FOR INVESTORS, the turn of the year often triggers a review of the prior 12 months’ events, a look ahead to the year in store and possibly the implementation of some well-intentioned but ultimately doomed New Year’s resolutions.

This year I had extra cause for reflection over the festive period due to a milestone that falls in January of this year – the 20th anniversary of the Economic Advantage, an investment process I developed along with my fellow fund managers Julian Fosh, Victoria Stevens and Matt Tonge.

When I joined Liontrust in October 1997 I was afforded time and space to document my thoughts regarding investment process and philosophy before applying them to client money in January 1998.

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As well as inevitably rueing the speed at which these two decades have flown by and marvelling at the events they’ve encompassed – including the arrival of three children, the oldest of which is now applying to university – this anniversary has also prompted me to contemplate what I’ve learned about investing over that time.

Is investment experience valuable? Or perhaps more pertinently, given the economic and corporate changes over the last 20 years, is our investment approach as valid now as it was then?

There have been huge changes to the way we work, the type of companies found on the stock market and the technology that infiltrates most facets of our day-to-day lives over the past 20 years, but I am confident the fundamentals of a good business are the same now as they were in 1998.

If I was to sit down and repeat the exercise I undertook for that final quarter of 1997, assessing and summarising the most effective way to invest in the UK stockmarket, I believe that I would end up with an investment process that mirrors the one we apply today. The importance of barriers to competition – one of the fundamental tenets of the Economic Advantage investment process – is as great as it ever was, perhaps more so given that technology is in many ways lowering the start-up costs for new businesses entering markets.

A lot of the changes in financial markets and office working since 1998 have served to level the playing field between large investor and small, and this can only be a good thing.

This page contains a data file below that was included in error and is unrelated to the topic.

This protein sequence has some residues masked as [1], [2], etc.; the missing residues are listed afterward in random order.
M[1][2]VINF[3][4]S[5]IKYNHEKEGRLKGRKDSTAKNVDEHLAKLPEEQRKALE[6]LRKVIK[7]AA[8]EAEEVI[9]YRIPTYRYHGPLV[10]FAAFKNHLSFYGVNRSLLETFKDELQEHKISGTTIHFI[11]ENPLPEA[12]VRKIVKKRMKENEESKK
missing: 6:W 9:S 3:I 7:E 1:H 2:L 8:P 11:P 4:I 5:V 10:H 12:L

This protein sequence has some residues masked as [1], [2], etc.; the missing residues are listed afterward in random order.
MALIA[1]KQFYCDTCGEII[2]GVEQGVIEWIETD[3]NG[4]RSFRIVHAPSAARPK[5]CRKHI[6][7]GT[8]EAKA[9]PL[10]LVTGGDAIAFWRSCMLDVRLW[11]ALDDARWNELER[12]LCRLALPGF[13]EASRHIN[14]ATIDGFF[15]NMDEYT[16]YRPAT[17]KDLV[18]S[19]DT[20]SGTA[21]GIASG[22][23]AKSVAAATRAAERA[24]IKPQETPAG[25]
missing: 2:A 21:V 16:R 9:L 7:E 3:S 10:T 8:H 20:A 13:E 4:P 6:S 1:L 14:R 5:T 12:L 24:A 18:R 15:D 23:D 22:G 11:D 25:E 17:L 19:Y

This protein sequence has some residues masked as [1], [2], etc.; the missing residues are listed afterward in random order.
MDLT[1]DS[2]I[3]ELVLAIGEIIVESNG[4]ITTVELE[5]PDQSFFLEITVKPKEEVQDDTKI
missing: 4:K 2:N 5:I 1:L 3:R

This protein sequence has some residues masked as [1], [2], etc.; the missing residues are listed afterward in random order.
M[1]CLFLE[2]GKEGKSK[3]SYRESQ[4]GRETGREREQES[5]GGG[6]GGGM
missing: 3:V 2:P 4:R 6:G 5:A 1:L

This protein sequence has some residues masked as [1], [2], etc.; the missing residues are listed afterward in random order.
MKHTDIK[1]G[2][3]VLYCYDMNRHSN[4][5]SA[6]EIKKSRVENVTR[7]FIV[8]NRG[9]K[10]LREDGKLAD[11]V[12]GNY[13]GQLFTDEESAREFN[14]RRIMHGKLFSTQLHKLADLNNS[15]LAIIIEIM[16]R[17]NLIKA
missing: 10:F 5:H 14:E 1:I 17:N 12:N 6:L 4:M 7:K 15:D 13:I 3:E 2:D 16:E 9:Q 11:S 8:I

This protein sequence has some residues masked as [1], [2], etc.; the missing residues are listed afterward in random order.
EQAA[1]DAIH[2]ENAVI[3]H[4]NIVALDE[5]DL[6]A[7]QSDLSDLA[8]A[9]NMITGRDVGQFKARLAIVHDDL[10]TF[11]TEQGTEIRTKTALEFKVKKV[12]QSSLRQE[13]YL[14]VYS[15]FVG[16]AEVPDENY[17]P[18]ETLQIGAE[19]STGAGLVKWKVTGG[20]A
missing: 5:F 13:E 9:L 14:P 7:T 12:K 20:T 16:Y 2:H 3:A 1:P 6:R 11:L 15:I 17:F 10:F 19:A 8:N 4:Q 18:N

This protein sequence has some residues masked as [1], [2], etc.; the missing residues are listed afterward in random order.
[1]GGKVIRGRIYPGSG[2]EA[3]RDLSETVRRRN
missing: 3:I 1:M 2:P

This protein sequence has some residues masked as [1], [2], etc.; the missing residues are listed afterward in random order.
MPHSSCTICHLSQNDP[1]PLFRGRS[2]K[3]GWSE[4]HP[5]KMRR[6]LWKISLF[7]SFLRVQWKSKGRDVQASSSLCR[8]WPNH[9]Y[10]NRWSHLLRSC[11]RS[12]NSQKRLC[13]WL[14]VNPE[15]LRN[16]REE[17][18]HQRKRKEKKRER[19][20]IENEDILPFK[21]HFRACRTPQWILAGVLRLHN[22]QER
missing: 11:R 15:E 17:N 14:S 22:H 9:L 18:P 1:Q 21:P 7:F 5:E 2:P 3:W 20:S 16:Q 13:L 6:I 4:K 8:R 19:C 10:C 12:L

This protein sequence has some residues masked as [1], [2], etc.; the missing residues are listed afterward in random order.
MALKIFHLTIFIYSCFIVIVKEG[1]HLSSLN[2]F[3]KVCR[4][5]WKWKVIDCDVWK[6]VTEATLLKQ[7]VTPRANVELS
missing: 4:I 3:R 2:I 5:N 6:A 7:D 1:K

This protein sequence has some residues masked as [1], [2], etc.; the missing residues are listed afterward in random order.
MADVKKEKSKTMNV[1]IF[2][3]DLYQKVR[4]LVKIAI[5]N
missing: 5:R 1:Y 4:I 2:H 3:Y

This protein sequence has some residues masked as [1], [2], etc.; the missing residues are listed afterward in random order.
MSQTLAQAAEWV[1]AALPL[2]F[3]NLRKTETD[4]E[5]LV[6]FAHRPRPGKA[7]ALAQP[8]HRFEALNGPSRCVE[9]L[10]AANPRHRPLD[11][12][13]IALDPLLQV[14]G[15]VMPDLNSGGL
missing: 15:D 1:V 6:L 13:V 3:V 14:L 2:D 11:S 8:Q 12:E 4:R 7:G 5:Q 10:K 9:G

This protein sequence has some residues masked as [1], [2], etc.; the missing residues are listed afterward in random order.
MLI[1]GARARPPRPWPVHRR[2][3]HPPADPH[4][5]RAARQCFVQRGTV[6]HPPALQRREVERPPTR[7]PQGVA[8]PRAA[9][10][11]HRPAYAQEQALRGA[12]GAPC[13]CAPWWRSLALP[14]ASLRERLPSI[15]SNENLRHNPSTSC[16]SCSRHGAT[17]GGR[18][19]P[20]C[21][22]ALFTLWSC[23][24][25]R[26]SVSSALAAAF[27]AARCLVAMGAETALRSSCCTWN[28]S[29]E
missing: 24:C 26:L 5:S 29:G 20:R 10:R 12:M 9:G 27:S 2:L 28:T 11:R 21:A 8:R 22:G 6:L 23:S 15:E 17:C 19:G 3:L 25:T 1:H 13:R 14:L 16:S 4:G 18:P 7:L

In the days before email, high-quality video conference streams and instantaneous downloads, it paid to be a large or influential investment house that might receive one of the morning’s first broker calls on the day of a company’s results. It used to be the case that face-to-face meetings with corporate brokers and company management was still seen as necessary to keep tabs on investments. In 2018, all investors can access the same depth of information simultaneously.

This growing availability and depth of information means that the amount of ‘noise’ one is subjected to as an investor is growing all the time. One of the biggest challenges is to cut through this noise and separate the fundamental from the incidental.

In this regard, experience has taught me the importance of controlling my emotions and developing resilience. As the years have passed, I find that my composure and assurance have grown. I hope this means I am far less likely to respond negatively when under stress, or to react to events in an irrational manner. The ability to weather the onslaught of market noise and withstand swings in investor sentiment is one of the most valuable skills I’ve learned.

There have been good, bad and indifferent markets for us over the past 20 years, but I try where possible to detach myself from shorter-term market sentiment. Getting too worked up during difficult periods doesn’t serve you well in the long term and risks leading to poorly considered decisions.

Instant decisions are very often the ones you end up regretting. It takes a long time to get to know and fully understand a business in which you are invested, which is why an average holding period for a stock should be measured in years rather than weeks or months.

In my experience, it simply doesn’t pay to chop and change your holdings as company news flow feeds through.

Anthony Cross is a fund manager at Liontrust Asset Management.